Electric Artefacts’ Monthly NFT Picks: Tezos Halloween Special

As Halloween rolls around, we’d like to share with you some of our October picks on Tezos. Some spooky, some stunning, some sinister and splendid - take a journey with us through some of our latest finds!  

1. Love Crimegrain by Antonio Reinhard Wisesa 

‘Love Crimegrain’ is an enchanting illustration of a couple floating across a starlit sky. The intricately detailed landscape below them, drowned in greenery and soft lights, is reminiscent of Boston city, as mentioned by the artist. A nod to Chagall’s Over the Town, the artwork leaves us with a lingering feeling of romance. 

Antonio Reinhard Wisesa, a freelance illustrator based in Jakarta,  creates works that feel deeply intimate and dream-like. Kicking off his career as a children’s books illustrator, Antonio has published a critically-acclaimed storybook that retells an ancient Javanese epic- Kakawin Sutasoma. Influenced by the works of Haruko Ichikawa and Isao Takahata, Wisesa’s personal aesthetic is reflected in the vintage anime look and opalescent colours.

2. Coby by Lola Dupré

‘Coby’ is a paper collage on wood panel (8.2 x 11.6 inches) by Lola Dupré, a Scottish collage artist and illustrator. Dupré seamlessly combines the traditional collage technique of working with paper and scissors with digital manipulation through computer shortcuts and contemporary tech processes. The artist’s work conveys her fascination with animal portraiture, fashion, technology and surrealism. In the true spirit of early 20th century Dada movement - Dupré’s work is iconoclastic - turning her subjects into images that range from being bizarrely humorous to unsettling.  One thing for sure, you will definitely want to take another look.

3. Racing cars, old, ugly and cheap by Juan R Lage 

The motion loop created by Juan R Lage, based in La Plata, Argentina, is the 4th piece of the CIRCUS series. Despite the name, cars, appearing in the loop, almost seem lovable, taking on anthropomorphic forms just like the other characters within a trippy universe created by Lage. Psychedelic tune that accompanies the animation, nostalgic of Bowie’s signature sound, makes the artwork appear all the more quirky and bizarre.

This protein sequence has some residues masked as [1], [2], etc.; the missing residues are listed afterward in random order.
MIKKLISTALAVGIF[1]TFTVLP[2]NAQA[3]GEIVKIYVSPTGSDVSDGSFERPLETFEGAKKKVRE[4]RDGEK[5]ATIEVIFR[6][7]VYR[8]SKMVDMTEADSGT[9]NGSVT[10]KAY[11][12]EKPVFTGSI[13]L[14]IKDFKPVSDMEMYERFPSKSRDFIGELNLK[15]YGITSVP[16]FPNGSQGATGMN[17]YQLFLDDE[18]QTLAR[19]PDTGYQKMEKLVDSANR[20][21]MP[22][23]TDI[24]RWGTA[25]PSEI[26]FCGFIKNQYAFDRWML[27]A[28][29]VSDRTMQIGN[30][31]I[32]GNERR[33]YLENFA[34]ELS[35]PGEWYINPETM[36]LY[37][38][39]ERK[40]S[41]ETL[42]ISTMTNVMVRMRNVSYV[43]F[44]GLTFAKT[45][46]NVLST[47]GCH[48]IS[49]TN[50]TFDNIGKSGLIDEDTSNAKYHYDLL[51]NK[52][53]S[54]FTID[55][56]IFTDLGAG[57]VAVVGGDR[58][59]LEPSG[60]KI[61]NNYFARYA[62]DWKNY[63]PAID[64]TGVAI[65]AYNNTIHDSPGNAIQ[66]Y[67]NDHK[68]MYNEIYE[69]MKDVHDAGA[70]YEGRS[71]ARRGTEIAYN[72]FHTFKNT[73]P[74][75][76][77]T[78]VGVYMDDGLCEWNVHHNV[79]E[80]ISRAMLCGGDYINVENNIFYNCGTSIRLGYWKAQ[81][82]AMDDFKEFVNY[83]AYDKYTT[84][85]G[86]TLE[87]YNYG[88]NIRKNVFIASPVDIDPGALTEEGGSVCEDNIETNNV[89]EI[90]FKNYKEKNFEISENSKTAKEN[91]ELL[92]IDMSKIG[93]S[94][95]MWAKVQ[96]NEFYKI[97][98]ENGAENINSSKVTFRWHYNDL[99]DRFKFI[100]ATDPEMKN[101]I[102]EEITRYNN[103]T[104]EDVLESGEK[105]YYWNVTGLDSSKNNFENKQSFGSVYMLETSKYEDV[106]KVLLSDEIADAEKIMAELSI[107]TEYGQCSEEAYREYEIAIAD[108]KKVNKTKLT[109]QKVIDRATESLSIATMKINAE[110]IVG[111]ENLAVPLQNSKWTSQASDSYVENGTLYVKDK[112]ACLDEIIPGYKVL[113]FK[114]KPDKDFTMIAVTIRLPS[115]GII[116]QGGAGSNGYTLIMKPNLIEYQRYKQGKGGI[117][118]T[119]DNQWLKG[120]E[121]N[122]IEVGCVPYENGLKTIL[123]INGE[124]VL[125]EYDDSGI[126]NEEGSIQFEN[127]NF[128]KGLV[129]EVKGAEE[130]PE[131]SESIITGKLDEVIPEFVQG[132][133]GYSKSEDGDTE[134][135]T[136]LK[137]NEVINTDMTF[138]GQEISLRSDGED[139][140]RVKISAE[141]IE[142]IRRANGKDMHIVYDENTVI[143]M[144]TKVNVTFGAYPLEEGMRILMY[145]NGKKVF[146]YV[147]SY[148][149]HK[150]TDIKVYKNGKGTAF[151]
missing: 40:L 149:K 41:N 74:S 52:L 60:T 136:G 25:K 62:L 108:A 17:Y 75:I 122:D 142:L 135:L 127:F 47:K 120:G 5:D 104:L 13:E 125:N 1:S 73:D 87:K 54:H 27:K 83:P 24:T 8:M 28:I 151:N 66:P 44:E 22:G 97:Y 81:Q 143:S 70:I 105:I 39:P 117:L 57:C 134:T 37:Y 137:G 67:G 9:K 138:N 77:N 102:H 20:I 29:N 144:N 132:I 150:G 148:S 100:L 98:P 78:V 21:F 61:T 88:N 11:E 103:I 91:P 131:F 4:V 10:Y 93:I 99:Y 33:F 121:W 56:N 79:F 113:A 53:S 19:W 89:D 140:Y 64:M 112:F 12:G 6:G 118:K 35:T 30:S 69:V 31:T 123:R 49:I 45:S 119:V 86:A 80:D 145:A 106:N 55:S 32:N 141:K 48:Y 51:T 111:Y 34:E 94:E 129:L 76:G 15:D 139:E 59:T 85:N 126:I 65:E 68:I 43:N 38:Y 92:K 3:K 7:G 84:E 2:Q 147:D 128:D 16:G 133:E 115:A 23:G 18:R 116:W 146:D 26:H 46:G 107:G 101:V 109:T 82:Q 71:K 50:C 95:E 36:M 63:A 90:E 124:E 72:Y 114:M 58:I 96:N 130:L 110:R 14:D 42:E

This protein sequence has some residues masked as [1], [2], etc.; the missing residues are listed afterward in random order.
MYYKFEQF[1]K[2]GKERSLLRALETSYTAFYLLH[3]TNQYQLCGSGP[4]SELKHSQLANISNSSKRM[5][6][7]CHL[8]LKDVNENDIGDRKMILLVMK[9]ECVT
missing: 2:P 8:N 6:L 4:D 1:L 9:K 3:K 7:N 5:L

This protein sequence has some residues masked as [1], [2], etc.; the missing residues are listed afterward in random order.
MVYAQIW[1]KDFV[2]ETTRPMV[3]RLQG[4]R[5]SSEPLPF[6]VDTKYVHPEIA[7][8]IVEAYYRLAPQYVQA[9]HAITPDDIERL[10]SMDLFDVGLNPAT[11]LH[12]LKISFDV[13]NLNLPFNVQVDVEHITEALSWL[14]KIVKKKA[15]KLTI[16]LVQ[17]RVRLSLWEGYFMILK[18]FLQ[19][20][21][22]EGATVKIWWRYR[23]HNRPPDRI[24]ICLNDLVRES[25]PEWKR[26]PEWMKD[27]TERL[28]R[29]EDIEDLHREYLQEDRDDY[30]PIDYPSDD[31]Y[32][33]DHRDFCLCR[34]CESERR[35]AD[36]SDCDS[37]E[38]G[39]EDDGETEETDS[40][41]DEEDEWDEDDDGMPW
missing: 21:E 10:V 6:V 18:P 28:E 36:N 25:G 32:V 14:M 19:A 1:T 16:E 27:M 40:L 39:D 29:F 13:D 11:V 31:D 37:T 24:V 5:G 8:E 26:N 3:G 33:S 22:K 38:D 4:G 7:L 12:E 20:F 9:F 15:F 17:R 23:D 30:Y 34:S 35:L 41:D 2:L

4. Läsk by SVADA

Merging effortlessly - the look and feel of the analog and speed & flexibility of digital - the works of SVADA are auto generated creations. The artist uses his own custom Extend Script code to control Photoshop via Visual Studio. The inputs are texture captures and inspiration images. 

Looking at SVADA’s  vibrant and ingenious artworks, one can’t help but wonder if human creativity  really withstands  in this digital space. Naturally, coming from a background in the Stockholm IT industry, SVADA draws inspiration from AI research and automation and finds that approaching his creative process in a more functional, rational way is what lead him to develop a unique artistic style. 

‘Läsk’, Swedish for soda pop, is a unique blend of generative code, painting and textures.

5. 13-16 by Mumu

Mumu is the mind of many talents. Based in Malaysia, they are active as a poet, visual artist as well as songwriter in both the digital and physical worlds. For their visual imagery they are inspired by the blocky and old-school look of pixel-art, reminding us of the past aesthetics and metamorphoses that our digital environments have undergone over the years. Their piece ‘13-16’, for example, shows a teenage bedroom switching from night to day on a loop, discman and pop-magazines on the desk instead of a robotic desktop. As they themselves say: “if you want to talk specifically about my pixel art, I started it really influenced by Nyan cat. I love the chunky pixels.”

Not coincidentally, Mumu is also the creator of tacopixies.

6. how_far_can_the_soul_swim_out_through_the_eyes_004.gif by sintang_ligalig (Marlon Hacla)